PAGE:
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I am using that schematic provided by Lighten Stalker. I have 2 one ohm 5% resistors in parallel there giving me right at .6 ohms. I am just using the one ohm resistor in line of the diode to check the current. But i think now the one ohm is much to high. The only reason i was checking the current there was to try and confirm the current going to the diode.

Another thing is my variable resistor does not go to 0. There is always a minimum of 23 ohms in the circuit from it. Could i just remover it from the circuit. All it seams to do it be able to turn the current down. Not sure why i would want to do this. I was planning on using it in a on / off status. I suppose if it was a very powerful laser i might want to adjust the current for a particular application, but i may be able to adjust the speed instead on this project.

So again the main thing i was trying to do was confirm the current so as to not burn out the diode before i even get started. What is the best approach or is setting it with the .6 ohm resistors going to be good enough.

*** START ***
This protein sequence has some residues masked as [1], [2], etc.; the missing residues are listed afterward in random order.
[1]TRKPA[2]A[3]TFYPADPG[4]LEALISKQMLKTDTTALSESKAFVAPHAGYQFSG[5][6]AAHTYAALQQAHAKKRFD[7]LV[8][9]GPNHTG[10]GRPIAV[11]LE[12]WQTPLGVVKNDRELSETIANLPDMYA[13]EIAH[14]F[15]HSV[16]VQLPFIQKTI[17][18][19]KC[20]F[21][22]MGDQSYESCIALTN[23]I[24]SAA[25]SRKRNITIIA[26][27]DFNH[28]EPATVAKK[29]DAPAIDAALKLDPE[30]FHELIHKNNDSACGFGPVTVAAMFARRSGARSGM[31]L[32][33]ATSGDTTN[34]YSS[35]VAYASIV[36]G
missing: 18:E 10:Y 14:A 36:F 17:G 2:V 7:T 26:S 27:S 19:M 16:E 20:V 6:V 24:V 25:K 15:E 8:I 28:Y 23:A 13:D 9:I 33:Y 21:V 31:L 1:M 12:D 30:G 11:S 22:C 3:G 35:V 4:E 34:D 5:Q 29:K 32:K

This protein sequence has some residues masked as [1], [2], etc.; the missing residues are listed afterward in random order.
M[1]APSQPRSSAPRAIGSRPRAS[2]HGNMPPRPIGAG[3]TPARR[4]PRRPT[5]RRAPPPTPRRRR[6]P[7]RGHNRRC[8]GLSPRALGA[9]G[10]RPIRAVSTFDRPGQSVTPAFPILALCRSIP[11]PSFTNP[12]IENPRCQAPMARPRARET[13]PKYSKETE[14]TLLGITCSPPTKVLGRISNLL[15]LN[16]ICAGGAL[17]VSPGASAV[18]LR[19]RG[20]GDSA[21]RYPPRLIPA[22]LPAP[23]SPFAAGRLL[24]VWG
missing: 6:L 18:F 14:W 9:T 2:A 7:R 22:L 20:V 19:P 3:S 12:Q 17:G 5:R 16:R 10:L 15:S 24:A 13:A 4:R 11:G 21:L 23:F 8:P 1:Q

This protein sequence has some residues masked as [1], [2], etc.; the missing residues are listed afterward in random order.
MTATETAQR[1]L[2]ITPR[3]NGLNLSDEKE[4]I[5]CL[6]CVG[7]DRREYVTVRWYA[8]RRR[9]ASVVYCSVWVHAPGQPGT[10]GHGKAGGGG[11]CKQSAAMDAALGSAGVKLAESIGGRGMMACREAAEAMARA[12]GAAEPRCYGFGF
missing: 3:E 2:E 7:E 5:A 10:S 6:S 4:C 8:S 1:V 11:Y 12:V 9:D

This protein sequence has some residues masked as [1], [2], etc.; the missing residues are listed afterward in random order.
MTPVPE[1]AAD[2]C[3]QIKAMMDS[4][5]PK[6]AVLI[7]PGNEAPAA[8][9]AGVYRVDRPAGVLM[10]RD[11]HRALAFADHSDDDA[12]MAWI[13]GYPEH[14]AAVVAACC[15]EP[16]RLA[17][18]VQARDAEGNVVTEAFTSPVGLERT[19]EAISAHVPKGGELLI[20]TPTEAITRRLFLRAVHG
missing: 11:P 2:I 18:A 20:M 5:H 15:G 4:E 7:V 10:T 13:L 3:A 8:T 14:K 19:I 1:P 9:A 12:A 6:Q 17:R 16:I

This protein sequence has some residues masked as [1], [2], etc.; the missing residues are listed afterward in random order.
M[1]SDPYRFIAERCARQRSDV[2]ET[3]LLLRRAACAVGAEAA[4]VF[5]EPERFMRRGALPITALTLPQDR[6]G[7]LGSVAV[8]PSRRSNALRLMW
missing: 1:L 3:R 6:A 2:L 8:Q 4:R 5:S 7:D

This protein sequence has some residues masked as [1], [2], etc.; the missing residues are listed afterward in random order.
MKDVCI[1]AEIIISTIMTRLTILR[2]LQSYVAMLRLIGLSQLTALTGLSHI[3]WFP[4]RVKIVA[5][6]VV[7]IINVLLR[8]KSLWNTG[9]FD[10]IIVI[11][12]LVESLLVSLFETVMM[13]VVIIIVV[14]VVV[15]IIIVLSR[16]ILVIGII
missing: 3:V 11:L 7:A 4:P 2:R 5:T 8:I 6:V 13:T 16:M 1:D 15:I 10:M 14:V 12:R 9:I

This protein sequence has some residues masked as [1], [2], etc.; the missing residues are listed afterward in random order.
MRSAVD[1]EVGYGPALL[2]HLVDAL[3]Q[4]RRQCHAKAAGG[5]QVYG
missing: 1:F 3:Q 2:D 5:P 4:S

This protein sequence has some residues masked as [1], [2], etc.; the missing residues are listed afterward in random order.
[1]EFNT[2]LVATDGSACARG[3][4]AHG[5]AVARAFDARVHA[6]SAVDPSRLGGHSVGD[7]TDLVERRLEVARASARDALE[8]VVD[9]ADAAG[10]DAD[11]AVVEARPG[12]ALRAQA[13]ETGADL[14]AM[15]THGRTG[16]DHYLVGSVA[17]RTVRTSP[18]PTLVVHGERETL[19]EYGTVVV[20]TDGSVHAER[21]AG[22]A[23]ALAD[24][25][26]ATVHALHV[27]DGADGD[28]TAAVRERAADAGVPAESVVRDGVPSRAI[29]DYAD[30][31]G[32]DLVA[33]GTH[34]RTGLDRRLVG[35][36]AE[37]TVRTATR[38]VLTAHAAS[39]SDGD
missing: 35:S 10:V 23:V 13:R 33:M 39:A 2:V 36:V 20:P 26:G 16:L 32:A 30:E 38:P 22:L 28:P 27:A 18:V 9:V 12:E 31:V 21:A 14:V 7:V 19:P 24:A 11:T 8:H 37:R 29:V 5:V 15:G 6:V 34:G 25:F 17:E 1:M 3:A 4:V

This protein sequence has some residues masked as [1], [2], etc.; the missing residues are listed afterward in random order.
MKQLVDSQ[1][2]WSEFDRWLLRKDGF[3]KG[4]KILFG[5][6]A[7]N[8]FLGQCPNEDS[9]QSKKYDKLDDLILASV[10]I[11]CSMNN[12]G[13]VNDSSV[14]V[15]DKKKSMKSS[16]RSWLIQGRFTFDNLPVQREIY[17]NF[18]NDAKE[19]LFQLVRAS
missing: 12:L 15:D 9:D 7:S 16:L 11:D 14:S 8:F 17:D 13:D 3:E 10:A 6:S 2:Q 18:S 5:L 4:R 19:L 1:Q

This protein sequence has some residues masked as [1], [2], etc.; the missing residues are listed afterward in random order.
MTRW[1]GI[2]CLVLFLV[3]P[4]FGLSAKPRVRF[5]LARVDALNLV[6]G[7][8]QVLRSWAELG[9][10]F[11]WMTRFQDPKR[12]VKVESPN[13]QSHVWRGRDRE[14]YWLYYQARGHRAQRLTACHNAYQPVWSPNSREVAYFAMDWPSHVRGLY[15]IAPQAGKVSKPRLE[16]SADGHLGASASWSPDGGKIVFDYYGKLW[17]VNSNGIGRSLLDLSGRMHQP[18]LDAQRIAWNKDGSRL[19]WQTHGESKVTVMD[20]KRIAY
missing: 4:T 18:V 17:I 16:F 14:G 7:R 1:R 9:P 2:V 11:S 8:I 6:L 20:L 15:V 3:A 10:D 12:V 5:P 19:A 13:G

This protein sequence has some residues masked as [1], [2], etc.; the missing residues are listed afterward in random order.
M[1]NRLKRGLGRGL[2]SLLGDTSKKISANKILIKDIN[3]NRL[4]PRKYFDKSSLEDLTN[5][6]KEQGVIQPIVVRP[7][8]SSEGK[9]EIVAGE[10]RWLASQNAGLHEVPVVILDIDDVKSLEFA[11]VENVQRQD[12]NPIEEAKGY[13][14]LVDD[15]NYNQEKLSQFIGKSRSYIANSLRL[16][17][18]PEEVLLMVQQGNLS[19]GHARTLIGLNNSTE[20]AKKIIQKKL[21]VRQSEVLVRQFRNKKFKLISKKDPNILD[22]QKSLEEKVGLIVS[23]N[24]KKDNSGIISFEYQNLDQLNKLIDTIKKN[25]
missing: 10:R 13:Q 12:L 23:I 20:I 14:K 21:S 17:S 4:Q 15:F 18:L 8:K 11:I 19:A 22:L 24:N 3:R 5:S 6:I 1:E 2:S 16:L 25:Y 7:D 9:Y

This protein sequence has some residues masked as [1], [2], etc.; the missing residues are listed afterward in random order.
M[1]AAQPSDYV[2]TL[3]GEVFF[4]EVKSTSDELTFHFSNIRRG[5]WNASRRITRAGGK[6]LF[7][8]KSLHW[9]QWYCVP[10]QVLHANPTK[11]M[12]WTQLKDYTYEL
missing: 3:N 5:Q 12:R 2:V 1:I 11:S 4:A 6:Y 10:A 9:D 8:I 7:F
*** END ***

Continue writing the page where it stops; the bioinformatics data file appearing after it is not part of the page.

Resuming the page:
11-03-2014, 09:30 AM #7
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Quote:
 Originally Posted by WWC I am using that schematic provided by Lighten Stalker. I have 2 one ohm 5% resistors in parallel there giving me right at .6 ohms. I am just using the one ohm resistor in line of the diode to check the current. But i think now the one ohm is much to high. The only reason i was checking the current there was to try and confirm the current going to the diode. Another thing is my variable resistor does not go to 0. There is always a minimum of 23 ohms in the circuit from it. Could i just remover it from the circuit. All it seams to do it be able to turn the current down. Not sure why i would want to do this. I was planning on using it in a on / off status. I suppose if it was a very powerful laser i might want to adjust the current for a particular application, but i may be able to adjust the speed instead on this project. So again the main thing i was trying to do was confirm the current so as to not burn out the diode before i even get started. What is the best approach or is setting it with the .6 ohm resistors going to be good enough.
I am strongly against using potentiometers in laser drivers, along with that ages-old schematic.

There's always a better way. Here is a simplified schematic:

If you need to test it with a dummy load:
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11-03-2014, 02:44 PM #8
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Quote: